'lowri' and 'gown,' His frequent breaches of academie enthusiasm, and called out in a loud voice, Capital ! ments within the college, privations of sizeings, and capital ! capital!' Lord Chancellor Eldon declared that threats of rustication. Ile rather prided himself in such he had made up his mind to oppose the measure, but punishments; and, instead of producing reformation, they that he was converted.

Vidi Virgilinin ian- led to fresh offences. He was not more celebrated for tim. I never again had an opportunity of making any his waywardness in getting into scrapes, than for the personal observation of Thurlow, but this glimpse of him talent he displayed in getting out of them.”, renders his appearanco familiar to me, and I can always imagine that I sce before me, and that I listen to the

He at length insulted the Dean of his College voice of this great imitator of GARAGANTUA.

so grossly, that “Mr. Dean' moved his expulsion;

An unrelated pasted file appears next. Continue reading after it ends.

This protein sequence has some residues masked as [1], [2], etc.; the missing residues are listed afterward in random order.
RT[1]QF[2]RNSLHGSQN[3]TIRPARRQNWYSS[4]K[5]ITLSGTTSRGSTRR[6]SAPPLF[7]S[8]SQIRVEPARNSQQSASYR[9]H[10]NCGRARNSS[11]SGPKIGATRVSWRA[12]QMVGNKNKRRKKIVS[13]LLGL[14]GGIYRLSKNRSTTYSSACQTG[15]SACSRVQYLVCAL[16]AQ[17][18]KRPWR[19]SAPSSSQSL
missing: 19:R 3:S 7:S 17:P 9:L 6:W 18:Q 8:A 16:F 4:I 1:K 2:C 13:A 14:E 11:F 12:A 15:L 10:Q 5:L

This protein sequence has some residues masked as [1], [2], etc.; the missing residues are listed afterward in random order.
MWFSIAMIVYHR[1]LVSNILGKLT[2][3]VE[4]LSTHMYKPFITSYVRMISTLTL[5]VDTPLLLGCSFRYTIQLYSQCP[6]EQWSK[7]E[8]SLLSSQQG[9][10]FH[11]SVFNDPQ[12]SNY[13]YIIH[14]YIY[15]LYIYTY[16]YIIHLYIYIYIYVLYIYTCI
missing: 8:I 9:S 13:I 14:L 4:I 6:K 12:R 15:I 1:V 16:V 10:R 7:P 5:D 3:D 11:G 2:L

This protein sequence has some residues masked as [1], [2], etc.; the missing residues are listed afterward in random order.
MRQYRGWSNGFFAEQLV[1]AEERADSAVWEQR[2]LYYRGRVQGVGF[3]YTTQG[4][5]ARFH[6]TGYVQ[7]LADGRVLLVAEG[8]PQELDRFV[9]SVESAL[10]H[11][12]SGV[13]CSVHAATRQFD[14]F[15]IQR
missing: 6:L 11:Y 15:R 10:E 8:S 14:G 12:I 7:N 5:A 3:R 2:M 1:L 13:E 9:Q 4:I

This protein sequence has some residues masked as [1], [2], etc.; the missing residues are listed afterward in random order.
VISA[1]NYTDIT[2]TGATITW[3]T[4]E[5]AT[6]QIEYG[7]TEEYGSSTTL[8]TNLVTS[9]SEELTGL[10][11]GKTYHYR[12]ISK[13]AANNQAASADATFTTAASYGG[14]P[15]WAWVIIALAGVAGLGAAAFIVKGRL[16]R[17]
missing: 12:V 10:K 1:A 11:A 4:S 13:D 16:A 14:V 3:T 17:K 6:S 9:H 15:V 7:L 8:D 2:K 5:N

*

but by the intervention of friends, the sentence Winchelsea, tried before Lord Mansfield, at Guildhall. was commuted, and Thurlow was quietly per- The leader on the opposite side was Sir Fletcher Norton, mitted to take his name off the books, and left then the tyrant of the bar, who began by treating the

unknown junior with his usual arrogance. This Thurlow the University without a degree.

While an

resented with great spirit. They got into an altercation, under-graduate at Cambridge, he had been en- in which Thurlow had with him the sympathies of the tered of the Inner Temple ; and in the office of bar and the bystanders; and, with a happy mixture of Mr. Chapman, an eminent solicitor of Lincoln's argument and sarcasm, he completely put down his anInn, where he was placed as a pupil of law, he tagonist: The attorneys, who had smarted much under